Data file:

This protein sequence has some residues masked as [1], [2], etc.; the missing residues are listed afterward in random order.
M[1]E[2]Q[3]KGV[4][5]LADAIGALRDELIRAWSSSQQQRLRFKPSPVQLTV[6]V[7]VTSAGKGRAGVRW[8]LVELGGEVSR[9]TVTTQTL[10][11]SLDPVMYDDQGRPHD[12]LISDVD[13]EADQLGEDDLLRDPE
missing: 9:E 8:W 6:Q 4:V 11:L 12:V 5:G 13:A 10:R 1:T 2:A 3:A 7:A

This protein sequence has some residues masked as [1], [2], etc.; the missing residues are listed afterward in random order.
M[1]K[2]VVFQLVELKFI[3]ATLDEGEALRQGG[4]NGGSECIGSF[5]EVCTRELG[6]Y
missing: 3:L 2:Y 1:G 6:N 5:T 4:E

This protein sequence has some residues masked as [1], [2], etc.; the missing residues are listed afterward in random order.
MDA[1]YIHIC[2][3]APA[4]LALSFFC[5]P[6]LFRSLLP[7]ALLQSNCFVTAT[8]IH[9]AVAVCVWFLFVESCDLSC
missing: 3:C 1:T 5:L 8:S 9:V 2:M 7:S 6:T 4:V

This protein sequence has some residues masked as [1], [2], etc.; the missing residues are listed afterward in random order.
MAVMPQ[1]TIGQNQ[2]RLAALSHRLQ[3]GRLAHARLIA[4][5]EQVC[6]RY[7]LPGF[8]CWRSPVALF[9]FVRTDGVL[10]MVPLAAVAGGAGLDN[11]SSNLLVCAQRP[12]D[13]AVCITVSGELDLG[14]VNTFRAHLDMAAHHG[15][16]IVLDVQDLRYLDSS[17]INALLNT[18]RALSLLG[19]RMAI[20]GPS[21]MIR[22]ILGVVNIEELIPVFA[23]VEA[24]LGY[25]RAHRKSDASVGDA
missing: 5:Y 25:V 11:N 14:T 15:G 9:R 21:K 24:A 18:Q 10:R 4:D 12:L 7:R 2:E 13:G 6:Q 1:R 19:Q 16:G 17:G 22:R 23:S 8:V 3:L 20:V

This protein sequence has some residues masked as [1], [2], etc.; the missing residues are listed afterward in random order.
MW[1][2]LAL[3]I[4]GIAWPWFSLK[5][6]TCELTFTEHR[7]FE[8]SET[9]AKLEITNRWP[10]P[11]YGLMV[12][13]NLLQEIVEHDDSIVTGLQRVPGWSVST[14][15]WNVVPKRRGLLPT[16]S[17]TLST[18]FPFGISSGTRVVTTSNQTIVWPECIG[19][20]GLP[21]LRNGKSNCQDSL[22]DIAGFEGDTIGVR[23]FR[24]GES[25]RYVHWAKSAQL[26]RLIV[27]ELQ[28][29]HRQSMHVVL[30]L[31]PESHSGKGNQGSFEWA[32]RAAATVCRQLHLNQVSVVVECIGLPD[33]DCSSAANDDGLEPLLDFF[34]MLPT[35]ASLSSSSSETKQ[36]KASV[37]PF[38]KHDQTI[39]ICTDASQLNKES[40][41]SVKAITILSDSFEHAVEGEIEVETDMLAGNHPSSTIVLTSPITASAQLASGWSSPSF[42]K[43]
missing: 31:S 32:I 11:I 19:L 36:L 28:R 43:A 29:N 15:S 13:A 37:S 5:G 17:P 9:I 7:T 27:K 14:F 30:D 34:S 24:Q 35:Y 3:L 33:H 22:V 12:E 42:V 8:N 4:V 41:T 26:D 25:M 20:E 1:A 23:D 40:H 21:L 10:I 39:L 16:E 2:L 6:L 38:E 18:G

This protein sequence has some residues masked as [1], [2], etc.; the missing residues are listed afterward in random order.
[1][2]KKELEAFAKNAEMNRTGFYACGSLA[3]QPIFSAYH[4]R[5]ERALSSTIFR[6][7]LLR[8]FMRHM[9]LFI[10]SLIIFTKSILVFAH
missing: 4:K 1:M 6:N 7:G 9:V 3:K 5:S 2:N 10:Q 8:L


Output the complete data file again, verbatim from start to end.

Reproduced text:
This protein sequence has some residues masked as [1], [2], etc.; the missing residues are listed afterward in random order.
M[1]E[2]Q[3]KGV[4][5]LADAIGALRDELIRAWSSSQQQRLRFKPSPVQLTV[6]V[7]VTSAGKGRAGVRW[8]LVELGGEVSR[9]TVTTQTL[10][11]SLDPVMYDDQGRPHD[12]LISDVD[13]EADQLGEDDLLRDPE
missing: 9:E 8:W 6:Q 4:V 11:L 12:V 5:G 13:A 10:R 1:T 2:A 3:A 7:A

This protein sequence has some residues masked as [1], [2], etc.; the missing residues are listed afterward in random order.
M[1]K[2]VVFQLVELKFI[3]ATLDEGEALRQGG[4]NGGSECIGSF[5]EVCTRELG[6]Y
missing: 3:L 2:Y 1:G 6:N 5:T 4:E

This protein sequence has some residues masked as [1], [2], etc.; the missing residues are listed afterward in random order.
MDA[1]YIHIC[2][3]APA[4]LALSFFC[5]P[6]LFRSLLP[7]ALLQSNCFVTAT[8]IH[9]AVAVCVWFLFVESCDLSC
missing: 3:C 1:T 5:L 8:S 9:V 2:M 7:S 6:T 4:V

This protein sequence has some residues masked as [1], [2], etc.; the missing residues are listed afterward in random order.
MAVMPQ[1]TIGQNQ[2]RLAALSHRLQ[3]GRLAHARLIA[4][5]EQVC[6]RY[7]LPGF[8]CWRSPVALF[9]FVRTDGVL[10]MVPLAAVAGGAGLDN[11]SSNLLVCAQRP[12]D[13]AVCITVSGELDLG[14]VNTFRAHLDMAAHHG[15][16]IVLDVQDLRYLDSS[17]INALLNT[18]RALSLLG[19]RMAI[20]GPS[21]MIR[22]ILGVVNIEELIPVFA[23]VEA[24]LGY[25]RAHRKSDASVGDA
missing: 5:Y 25:V 11:N 14:T 15:G 9:R 21:K 24:A 18:Q 10:R 4:D 12:L 7:R 2:E 13:G 6:Q 1:R 19:Q 16:G 17:G 22:R 23:S 8:V 3:L 20:V

This protein sequence has some residues masked as [1], [2], etc.; the missing residues are listed afterward in random order.
MW[1][2]LAL[3]I[4]GIAWPWFSLK[5][6]TCELTFTEHR[7]FE[8]SET[9]AKLEITNRWP[10]P[11]YGLMV[12][13]NLLQEIVEHDDSIVTGLQRVPGWSVST[14][15]WNVVPKRRGLLPT[16]S[17]TLST[18]FPFGISSGTRVVTTSNQTIVWPECIG[19][20]GLP[21]LRNGKSNCQDSL[22]DIAGFEGDTIGVR[23]FR[24]GES[25]RYVHWAKSAQL[26]RLIV[27]ELQ[28][29]HRQSMHVVL[30]L[31]PESHSGKGNQGSFEWA[32]RAAATVCRQLHLNQVSVVVECIGLPD[33]DCSSAANDDGLEPLLDFF[34]MLPT[35]ASLSSSSSETKQ[36]KASV[37]PF[38]KHDQTI[39]ICTDASQLNKES[40][41]SVKAITILSDSFEHAVEGEIEVETDMLAGNHPSSTIVLTSPITASAQLASGWSSPSF[42]K[43]
missing: 31:S 32:I 11:I 19:L 36:L 28:R 43:A 29:N 15:S 13:A 37:S 5:G 17:P 9:I 7:T 27:K 14:F 30:D 34:S 24:Q 35:Y 3:L 33:H 22:V 12:E 42:V 8:N 4:V 41:T 26:D 25:M 20:E 1:A 23:D 40:H 21:L 10:I 39:L 16:E 2:L 6:L 38:E 18:G

This protein sequence has some residues masked as [1], [2], etc.; the missing residues are listed afterward in random order.
[1][2]KKELEAFAKNAEMNRTGFYACGSLA[3]QPIFSAYH[4]R[5]ERALSSTIFR[6][7]LLR[8]FMRHM[9]LFI[10]SLIIFTKSILVFAH
missing: 4:K 1:M 6:N 7:G 9:V 3:K 5:S 2:N 10:Q 8:L